Wednesday, May 20, 2015

Things No One Cares About:Tomodachi No Hanashi

Last time I checked people liked having friends, I mean I'm a bitter anti social misanthrope so I don't but I heard other people do. Many a shojo work likes to explore relationships of a romantic nature usually leaving platonic friendships holding the bags so to speak. Not so much with today's feature, Tomodachi No Hanashi,where friendship is on full blast and the romance is secondary.

Tomodachi No Hanashi or The Secret of Friendship revolves around two girls: The beautiful yet caustic Moe and the plain push over Eiko. Moe easily attracts the boys but most are turned off by her condition for being with her, Eiko must be put first by them. While the book never attempts to portray it as anything but unreasonable it does take the time to flesh out why Moe thinks this is a reasonable request. The story is split into 3 sections each from a different characters perceptive and how they deal with Moe or in the last sections case how Moe sees everything. It still forms a cohesive story that contemplates what friendship means to different people and how it affects them.

The first section follows Eiko as she deals with Moe's relationship with Tsuchida, a guy smitten enough to go along with Moe's requirement. Eiko is really embarrassed by the fact that she's being dragged along but she is way to nice to actually say no. Instead she starts lying to Moe,which is a stride forward in her development to being a stronger person. She's growing because of her friendship's with the other two as the other two learn that they can be themselves around her. Eiko's development after this is rather down played as the story shifts focus to the other characters but it's done rather well regardless. This part ends on Moe dumping Tsuchida for her perceived callousness towards Eiko. The events here do make both girls come of as a bit selfish is some regards but it serves to highlight how deep this relationship really is. This is more deeply explored in chapter three once we get Moe's side of things.

The second part follows Tsuchida's friend Narugami as he deals with the fallout from the previous chapter. His role for most of the part is that of vengeful jerk,the part usually filled by random bitchy girls. However the major difference is that the book explains his feelings, Moe hurt his best friend so he's going to go after her best friend. He has his own hang-ups with women and his arc concerns learning that women are people too and that the way he treated Eiko was wrong.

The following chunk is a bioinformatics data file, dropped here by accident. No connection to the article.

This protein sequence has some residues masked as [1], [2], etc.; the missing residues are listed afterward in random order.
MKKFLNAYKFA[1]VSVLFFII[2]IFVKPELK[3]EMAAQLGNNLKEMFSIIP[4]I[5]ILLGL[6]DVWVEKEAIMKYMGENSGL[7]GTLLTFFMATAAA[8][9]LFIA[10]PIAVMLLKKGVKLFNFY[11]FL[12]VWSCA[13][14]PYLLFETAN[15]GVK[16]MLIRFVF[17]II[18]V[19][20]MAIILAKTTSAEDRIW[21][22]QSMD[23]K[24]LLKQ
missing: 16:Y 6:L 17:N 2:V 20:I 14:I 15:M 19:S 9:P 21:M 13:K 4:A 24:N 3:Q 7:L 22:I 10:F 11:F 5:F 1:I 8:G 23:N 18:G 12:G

The advantage of his perspective is that we see an outsider's take on Eiko and Moe's friendship. To him it seems terribly lop sided but as he starts to talk to Eiko he sees how similar it is to his friendship with Tsuchida. It fits in with the books theme of friends are forever and to hell with what others think of them. Through out the book the characters are shown as awkward around others but it doesn't matter to them since they have each other. While it does get a little heavy handed it never veers into preachy instead just showing how these friendships affect the characters.

The final part is told from Moe's POV as Narugami attempts to make up with the girls and dealing with his love for Eiko. It is some what side lined as a huge part of it is Moe's perspective on why she is friends with Eiko and why they are so close. With all this back-story laid out it paints the previous parts in a new light. Moe's reasons for her crazy actions are much more clear now: Eiko gets her like nobody else does and she only wants Eiko to be happy because then she'll be happy

It's here where the more yuri inclined fans can read Moe's actions towards Eiko as slightly lesbian in nature. I don't particularly feel that way as its more about Moe reacting to her best friend changing than actual romantic jealously towards Narugami. The romance is playing out and again we are on the outside looking in as Moe struggles with abandonment issues and her friend changing. It gives Moe much more depth as a character and adds an interesting side we don't see that often.

The only real weak point to me is that Tsuchida falls off the face of the earth for most of the final part. Which given how deep his and Narugami's relationship is supposed feels weird. Especially when Narugami is trying to date his ex's best friend. Given that friendship is the major theme and Moe and Eiko's has such much nuance and depth; it's odd that Narugami and Tsuchida's relationship is hardly explored past chapter two. Again more of a nitpick since Narugami's character development is solid on it's own.

There is a side story in the book about a girl trying to catch her friend's boyfriend cheating on her. Along the way she meets the guys friend and it blossoms into to romance. Very sweet navel gazing chapter that ponders how far are people willing to go for friends. A nice compliment to the main story but nothing special over all

Tomodachi No Hanashi is an interesting little book that digs in to the exploration of friendship without being cheesy. The three different perspectives really help make the relationships work and give the story some more interesting facets . Featuring way more character development than I would expect for a manga of this length and a very tight if minuscule cast. It's a sentimental journey that you shouldn't miss out on.

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